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Old 12-02-2005, 11:09 PM   #76
Chizikunbo
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Re: Omoto-kyo Theology

Quote:
Nick Hennecke wrote:
Wow. I am awed by the flood of thought this has inspired. This has also peaked my curiosity. Time to learn more about Omoto-kyo.

Thank you. In the most sincere way possible. Thank you.
www.oomoto.co.jp very nice people Masamichi Tanaka sensei, the webmaster is a wonderful person :-)
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Old 12-04-2005, 03:02 PM   #77
RobertBrass
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Re: Omoto-kyo Theology

Besides the official Oomoto site which was linked somewhere above another interesting site has translations of the earliest Shinto texts which in turn were a large influence on Onisaburo.
http://www.sacred-texts.com/shi/
This is a great thread and a large part of why I just began my practice of Aikido (the subject not the actual thread).
Thanks for the thought provoking discussion.
Bob
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Old 12-04-2005, 10:50 PM   #78
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Re: Omoto-kyo Theology

Here is also another translation of the Kojiki - pdf format:

http://www.udel.edu/History/figal/Hi.../er/kojiki.pdf

David M. Valadez
Visit our web site for articles and videos. Senshin Center - A Place for Traditional Martial Arts in Santa Barbara.
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Old 06-08-2022, 11:46 AM   #79
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Re: Omoto-kyo Theology

Dear David,

I'm late to the party, if we can call it that? Anyway, great topic and great thoughts.
My only concern with this, is how we can understand O Sensei through Ichirei Shikon Sangen Hachiriki, as he has made clear that his art is founded on its premises. So though I do think people can learn Aikido without ever knowing anything about Omoto Kyo theology, I do not think people can appreciate the deeper meaning of our art without having a thorough understanding of the internal aspects to our body AND a spiritual insight into Truth, since O Sensei married those two sides to his expression of Aikido. So simply looking at Ichirei Shikon Sangen Hachiriki as a philosophical system won't do. Nor will an isolated interest in the internal arts reveal O Sensei's strengths. But if we can realise each of the four dictums in our own body, then we'll have removed it from speculation and can now demonstrate it in training. Now if we decide that we'd like to understand where O Sensei is coming from, which will reveal a lot about Aikido, then we must pursue the spiritual as well as the internal aspects to our training.To do this with any rate of success we need teachers that knows what they speak about, as did O Sensei's teachers; Deguchi and Takeda. Two different fields of skill and knowledge but paired up in O Sensei's life and vocation. Like any true spiritual person does, he/she applies it to their own field of knowledge and vocation. That's why we can't separate O Sensei's Ichirei Shikon Sangen Hachiriki from his martial prowess. Deguchi's understanding thereof would significantly differ of course as he was no martial artist but used the insight in his line of work; verbally, energetically and spiritually. Now of course, O Sensei loved the theory but he could also demonstrate its functionality in his Aiki-do. But to stay true to the basic tenet we must first delve into One Spirit, to realise for ourselves what it is and means, for us personally. So the Kojiki lays it out for us to study and sure, it's archaic and difficult. Much easier to go to a Zen monastery and pursue zazen till you get it, but nevertheless, it confronts us with the ultimate meaning of life, and of yourself.The rich tapestry of the Kojiki makes it difficult to decipher but if you do, the insights are thrilling as they are astounding. As I see it, the symbolism must be deciphered in your own body as to make any sense. Especially for us aikidoka. Then you will have done the great service of demythologise eternal truths that are difficult to grasp, let alone master.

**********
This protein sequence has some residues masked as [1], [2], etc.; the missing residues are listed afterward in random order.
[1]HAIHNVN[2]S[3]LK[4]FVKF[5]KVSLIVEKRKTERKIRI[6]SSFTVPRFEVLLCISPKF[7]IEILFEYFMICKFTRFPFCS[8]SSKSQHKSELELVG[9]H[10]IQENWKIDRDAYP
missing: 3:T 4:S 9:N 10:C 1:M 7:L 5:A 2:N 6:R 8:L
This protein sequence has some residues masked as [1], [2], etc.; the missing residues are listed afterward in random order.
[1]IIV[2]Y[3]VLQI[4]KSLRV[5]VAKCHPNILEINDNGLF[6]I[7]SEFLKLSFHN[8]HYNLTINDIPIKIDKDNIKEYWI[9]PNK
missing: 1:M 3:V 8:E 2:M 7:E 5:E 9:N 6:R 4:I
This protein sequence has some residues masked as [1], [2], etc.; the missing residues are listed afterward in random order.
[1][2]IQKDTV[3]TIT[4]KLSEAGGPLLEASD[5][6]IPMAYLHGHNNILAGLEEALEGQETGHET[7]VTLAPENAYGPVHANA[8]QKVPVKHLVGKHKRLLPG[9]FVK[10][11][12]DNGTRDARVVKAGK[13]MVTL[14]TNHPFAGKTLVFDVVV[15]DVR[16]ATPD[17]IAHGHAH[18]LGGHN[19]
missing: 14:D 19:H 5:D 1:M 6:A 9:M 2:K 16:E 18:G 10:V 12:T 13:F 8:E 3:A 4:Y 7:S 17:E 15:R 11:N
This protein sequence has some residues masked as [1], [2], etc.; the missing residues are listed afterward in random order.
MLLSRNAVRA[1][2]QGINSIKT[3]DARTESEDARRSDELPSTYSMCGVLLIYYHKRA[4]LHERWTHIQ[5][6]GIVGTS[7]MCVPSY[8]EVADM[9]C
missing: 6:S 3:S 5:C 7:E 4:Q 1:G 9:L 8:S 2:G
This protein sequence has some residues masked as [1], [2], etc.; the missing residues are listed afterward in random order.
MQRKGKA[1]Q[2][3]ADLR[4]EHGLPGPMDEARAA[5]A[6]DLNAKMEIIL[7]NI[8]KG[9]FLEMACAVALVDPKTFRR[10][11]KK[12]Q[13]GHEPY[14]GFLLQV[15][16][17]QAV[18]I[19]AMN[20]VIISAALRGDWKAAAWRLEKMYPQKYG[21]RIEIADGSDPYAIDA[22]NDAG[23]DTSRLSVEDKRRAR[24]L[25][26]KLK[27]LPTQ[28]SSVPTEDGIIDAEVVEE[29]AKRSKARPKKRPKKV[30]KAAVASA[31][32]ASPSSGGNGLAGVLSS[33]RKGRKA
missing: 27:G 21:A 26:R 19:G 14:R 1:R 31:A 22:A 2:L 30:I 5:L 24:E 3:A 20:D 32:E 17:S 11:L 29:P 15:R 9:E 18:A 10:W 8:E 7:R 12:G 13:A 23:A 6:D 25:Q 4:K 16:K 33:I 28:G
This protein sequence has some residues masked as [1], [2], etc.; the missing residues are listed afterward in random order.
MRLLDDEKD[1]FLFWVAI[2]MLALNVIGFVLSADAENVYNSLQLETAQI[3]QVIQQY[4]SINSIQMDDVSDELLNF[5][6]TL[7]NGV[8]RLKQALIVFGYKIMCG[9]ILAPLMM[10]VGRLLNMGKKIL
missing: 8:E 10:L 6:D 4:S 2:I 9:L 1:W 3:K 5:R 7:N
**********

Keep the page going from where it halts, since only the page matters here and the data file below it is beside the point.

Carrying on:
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Old 06-08-2022, 03:49 PM   #80
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Re: Omoto-kyo Theology

By the way, how did the Square, Circle and Triangle, come to be associated with Sangen? (Ichirei Shikon Sangen Hachiriki).





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Old 06-10-2022, 09:32 AM   #81
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Re: Omoto-kyo Theology

Why O Sensei and Deguchi differ.

The fundamentals of O Sensei's esoteric framework of Aikido are, "Ichirei Shikon Sangen Hachiriki":
One Spirit—Four Souls,
Three Origins—Eight Powers.
They in turn, are based on his understanding of the Kojiki—the oldest origin story of Japan, and on Onisaburo Deguchi's Oomoto-Kyo neo-Shinto teachings and his own revelations thereof.

We will see that O Sensei's and Deguchi's view differ in application of the four idioms.